Our view: Records shouldn’t come with a price tag | Gloucester Times

In Massachusetts, the fee schedule for records featured prominently in a recent rewrite of the state’s open record laws. City and town clerks, and their advocates at the Massachusetts Municipal Association, lobbied for the authority to charge for their time.

As a result, in addition to the 5 cents per page allowed by law, someone asking for a public document should be ready to pay up to $25 per hour for the time an official or town employee spends tracking down their documents. A member of the public can ask for the intercession of the state Supervisor of Public Records, but the law is clear. If you really want a document, you should be ready to get out your wallet.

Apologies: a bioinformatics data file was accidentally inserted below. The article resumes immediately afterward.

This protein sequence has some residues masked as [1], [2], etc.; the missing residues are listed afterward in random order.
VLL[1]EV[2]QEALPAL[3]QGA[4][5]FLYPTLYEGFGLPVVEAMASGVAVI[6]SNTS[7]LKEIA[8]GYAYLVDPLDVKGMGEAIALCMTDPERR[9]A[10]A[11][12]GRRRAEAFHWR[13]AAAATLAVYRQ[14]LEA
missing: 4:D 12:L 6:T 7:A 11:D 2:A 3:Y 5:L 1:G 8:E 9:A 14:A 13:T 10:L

It’s not conducive to transparency. Allowing hefty price tags to be imposed on public records is a good strategy of ensuring members of the public cannot afford to see them — and eventually will stop asking for them.

Which is certainly what some government agencies want — fewer requests for documents, less openness and transparency, fewer prying eyes. Those are the makings of a stress-free life for those who work for the taxpayers. They’re also the hallmarks of a government, disconnected from the people, that cannot be trusted.

It’s a good thing that Salem leaders rewrote their fee schedule. Let’s hope other communities do the same.

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Our view: Records shouldn’t come with a price tag | Editorials | gloucestertimes.com.